Some Interesting Displays in the Library

This week the Women, Gender and Sexuality Studies 10 class opened their termly exhibit in Baker-Berry Library. As the display states, students were “required to produce creative work that encourages, incites, induces, or otherwise ignites new ways of thinking about or acting upon an issue or topic central to the ideas, materials, and discussions of this course.”

The exhibition description does specifically delineate these central issues and topics; the range of topics is thus quite expansive, including racial microaggressions, gender-neutral bathrooms, and the problems with white feminists.

The most eye-catching of these projects is an enormous portrait of President Trump constructed from hundreds of smaller photographs. The smaller photographs are, in fact, other portraits – these depicting the victims that lost their lives in major US shootings. The victims included come from the Luby’s Diner Shooting in 1991, the Virginia Tech massacre in 2007, the Sandy Hook massacre in 2012, the Orlando Pulse shooting in 2016, and the most recent attack in Las Vegas this October. All of the victims are grouped into lists by shooting, attached to the sides of the larger image of President Trump for passers-by to read. In addition to the names of the victims and the date and location of these shootings, the lists also include the names and descriptions of the shooters themselves.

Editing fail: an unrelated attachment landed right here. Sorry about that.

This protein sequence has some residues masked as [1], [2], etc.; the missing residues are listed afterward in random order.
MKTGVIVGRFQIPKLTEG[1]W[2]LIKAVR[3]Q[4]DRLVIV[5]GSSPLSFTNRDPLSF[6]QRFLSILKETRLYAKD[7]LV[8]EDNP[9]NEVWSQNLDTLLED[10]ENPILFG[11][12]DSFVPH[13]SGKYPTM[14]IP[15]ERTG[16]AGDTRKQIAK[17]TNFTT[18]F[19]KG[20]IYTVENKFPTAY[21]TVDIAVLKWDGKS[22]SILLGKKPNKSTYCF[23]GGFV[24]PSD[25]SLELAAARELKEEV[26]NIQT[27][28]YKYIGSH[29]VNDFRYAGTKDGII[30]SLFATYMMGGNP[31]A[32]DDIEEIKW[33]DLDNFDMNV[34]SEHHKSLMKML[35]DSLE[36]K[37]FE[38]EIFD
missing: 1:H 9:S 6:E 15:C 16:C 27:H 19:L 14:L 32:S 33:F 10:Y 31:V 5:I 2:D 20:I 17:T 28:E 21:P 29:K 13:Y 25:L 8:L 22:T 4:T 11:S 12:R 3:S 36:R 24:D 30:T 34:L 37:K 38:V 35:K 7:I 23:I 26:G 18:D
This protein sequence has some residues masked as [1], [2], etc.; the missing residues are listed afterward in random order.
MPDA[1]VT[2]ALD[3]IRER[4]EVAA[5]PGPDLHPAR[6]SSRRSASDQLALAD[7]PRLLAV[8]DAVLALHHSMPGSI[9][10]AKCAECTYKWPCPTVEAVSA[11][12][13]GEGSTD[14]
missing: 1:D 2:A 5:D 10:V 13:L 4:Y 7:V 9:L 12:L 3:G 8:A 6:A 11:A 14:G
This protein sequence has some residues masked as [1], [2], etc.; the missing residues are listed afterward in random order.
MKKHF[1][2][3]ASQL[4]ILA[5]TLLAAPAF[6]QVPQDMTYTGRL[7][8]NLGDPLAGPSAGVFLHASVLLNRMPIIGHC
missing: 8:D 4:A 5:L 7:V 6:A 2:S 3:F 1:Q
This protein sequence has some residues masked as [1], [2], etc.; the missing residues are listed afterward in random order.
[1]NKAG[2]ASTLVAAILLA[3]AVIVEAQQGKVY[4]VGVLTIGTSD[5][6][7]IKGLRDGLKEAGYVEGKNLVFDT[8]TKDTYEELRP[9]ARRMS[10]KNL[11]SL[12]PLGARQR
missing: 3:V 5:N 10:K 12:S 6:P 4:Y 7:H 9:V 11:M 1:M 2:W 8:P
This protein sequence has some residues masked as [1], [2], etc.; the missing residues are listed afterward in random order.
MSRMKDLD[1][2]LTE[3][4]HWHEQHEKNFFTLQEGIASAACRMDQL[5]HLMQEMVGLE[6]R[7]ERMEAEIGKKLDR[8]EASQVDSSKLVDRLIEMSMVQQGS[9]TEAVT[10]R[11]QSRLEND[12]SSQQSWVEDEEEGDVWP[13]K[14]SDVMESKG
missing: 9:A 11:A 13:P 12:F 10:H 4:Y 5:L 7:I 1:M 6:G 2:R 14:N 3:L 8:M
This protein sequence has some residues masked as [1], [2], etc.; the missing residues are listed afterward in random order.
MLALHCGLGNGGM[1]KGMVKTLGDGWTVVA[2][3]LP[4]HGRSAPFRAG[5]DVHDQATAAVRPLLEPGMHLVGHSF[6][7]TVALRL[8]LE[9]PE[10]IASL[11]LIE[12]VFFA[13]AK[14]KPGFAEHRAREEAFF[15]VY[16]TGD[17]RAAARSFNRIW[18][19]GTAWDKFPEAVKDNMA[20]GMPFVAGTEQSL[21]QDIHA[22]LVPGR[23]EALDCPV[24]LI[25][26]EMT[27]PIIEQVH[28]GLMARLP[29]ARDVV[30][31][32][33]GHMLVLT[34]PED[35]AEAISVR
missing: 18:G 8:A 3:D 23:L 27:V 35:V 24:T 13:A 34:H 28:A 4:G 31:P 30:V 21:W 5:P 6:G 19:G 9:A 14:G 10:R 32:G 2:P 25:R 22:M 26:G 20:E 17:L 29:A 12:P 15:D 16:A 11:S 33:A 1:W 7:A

The student behind this project, Samuel Fox, is a ‘20 at the College. In his personal statement about the piece, Mr. Fox wrote that this work intends to highlight the effect that “toxic masculinity” may have on the preponderance of mass shootings in recent US history. His use of President Trump’s portrait as the focal point of this project both condemns the President as an example of this form of masculinity, as well as begs the question: “could any white, middle-aged man appear in the place of Donald Trump’s face?”

The crux of this project is the belief that heterosexual-white men, such as the President, are dangerous because they feed into a culture of “toxic masculinity.”  Despite briefly mentioning the shooters in his victim lists, Mr. Fox’s statement does not address the fact that the Virginia Tech shooter, Seung-Hui Cho, was of South-Korean origins, or the fact that the Orlando shooter, Omar Mateen, was an Islamic Fundamentalist of Afghan origins. This appears to matter little to students viewing the piece. They are drawn in by the image of the President, but rarely stop long enough to read the names of the individuals that were actually involved in these attacks. To that end, the project has been quite successful in garnering attention for Fox’s chosen issue. Whether his defamation the President and use of victims is justified, however, remains to be seen.

  • Giavanna Munafo

    Just an FYI: The exhibit isn’t termly; it’s happened at the end of fall term for the past several years part of as an assignment for my section (22 of over 80 students taking the class now) of WGSS 10.